Covid-19 has impacted all aspects of society and sectors of the economy during 2020. Banks and Financial Service institutions have had to deal with an unprecedented crisis, which poses ongoing and significant operational and business challenges. As we move into 2021, it is worth considering what actions supervisors and regulators will be targeting as the crisis crystallises into outcomes for financial services customers, financial institutions and their financial position. 2021 may be a year in which such regulatory bodies seek to understand the prevailing situation while also answering some other supervisory questions. Is it possible that such actions might include an Asset Quality Review (AQR)?
AQRs were popularised by regulators during the last financial crisis in an attempt to get to the bottom of the issues damaging the confidence in bank’s balance sheets. Financial markets, international lenders and supervisory authorities attempted to draw a line in the sand through a combination of balance sheet diagnostics and scenario analysis. The former comprised a review of the accuracy of banks’ data and a review of loan files, underlying collateral and security, namely an AQR. The latter evolved into the EBA EU-wide capital stress tests that continue to this day; with the latest re-scheduled for 2021.
The approach was twofold: firstly, to assess the current asset quality and appropriateness of loan loss provisioning, and secondly, to stress such a starting point under various adverse scenarios. The net effect was to give confidence to stakeholders that the balance sheets of the participating banks were sound and that banks had, or would be required to raise, appropriate capital to absorb future expected and unexpected losses.
The question for regulators, such as the European Central Bank (the Eurozone’s bank supervisor) and the Bank of England/ Prudential Regulatory Authority (PRA) (the UK’s equivalent) is whether they will plump for such an option as the economic damage from Covid-19 continues. While supervisory authorities are undoubtedly reviewing, challenging and analysing banks’ loan portfolios, this crisis comes at the end of a period of significant change in how banks recognise bad loans, allocate loan loss provisions and make decisions on write-offs. Such changes go to how loans are classified, and the introduction of IFRS9 in recent years, means banks have built complex models to forecast expected credit losses.
The latest models and approaches are in their early years of deployment and typically are in their first iteration. The regulatory community has also introduced a raft of rule changes governing the definition of default for loans, guidelines on non-performing exposure and forbearance definitions and acceptable approaches to non-performing loan management.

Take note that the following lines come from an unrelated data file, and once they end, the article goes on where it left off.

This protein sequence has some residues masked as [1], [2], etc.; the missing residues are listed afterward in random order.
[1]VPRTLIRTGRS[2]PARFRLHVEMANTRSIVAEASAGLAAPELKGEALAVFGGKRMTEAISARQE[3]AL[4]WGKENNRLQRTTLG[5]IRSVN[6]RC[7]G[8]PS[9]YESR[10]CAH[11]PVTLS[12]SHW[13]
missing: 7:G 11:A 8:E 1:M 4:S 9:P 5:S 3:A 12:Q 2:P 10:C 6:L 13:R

As a former bank supervisor in the Central Bank of Ireland who helped design the first versions of AQRs and stress tests, it is my view that regulators and financial stability experts in Dublin, London and Frankfurt may well want to conduct such an exercise again. The thinking would be that such an exercise could help to ensure that any loss of confidence in the Eurozone economy, government finances, or a specific national economy, should not cause spill over effects into a perceived weak banking system, or indeed vice versa, as happened in 2010.
AQRs are expensive, burdensome and incredibly resource intensive for the banks subjected to such a review. 2014’s exercise had approximately 6,000 people involved to cover 130 EU banking groups. In previous incarnations, significant numbers of resources were deployed to physically review loan files, particularly for large exposures, and masses of bank resources deployed to ensure the timely delivery of information. Given the nature of the last crisis, collateral and real estate valuations by third parties formed a critical element for supervisors. The above features fed the largest criticisms of the projects, they were expensive, inefficient and didn’t allow for the consideration of individual portfolio circumstances of the different banks.
It is clear the current crisis is impacting cash flows, trading business and employment in certain sectors. This is different to the last crisis which was precipitated by a huge drop in real estate values and economic activity. Taken together with the current approaches to recognising bad loans, it is possible such a review could be more model and data driven, as opposed to loan file and collateral based assessments. Such collateral valuations were critical to understanding the true economic position of defaulted real estate loans during the last AQR, whereas cash flow and default status data will likely be more relevant in the current circumstances.
While banks would not necessarily welcome such an intrusive and intensive engagement that challenges their provision levels, the long-term benefits espoused by supervisors will be the positive effects on financial stability and reduced volatility of expectations. Indeed, they may see such an exercise as a chance to back-test of all models, including IFRS9, stress testing and capital models (IRB models). The AQR might also ask a question if changes in banking regulation since the global financial crisis were effective and if the expectations of a more resilient banking sector have been met.
While the above vista might not be appealing to banks, it is also the case that preparatory work for such an outcome will undoubtedly be beneficial, regardless of the outcome of any supervisory actions, as it will naturally concentrate on data quality, policy improvements, modelling integrity and approaches. All improvements in these areas will help deal with the impending credit cycle and loan defaults that are likely in the year ahead.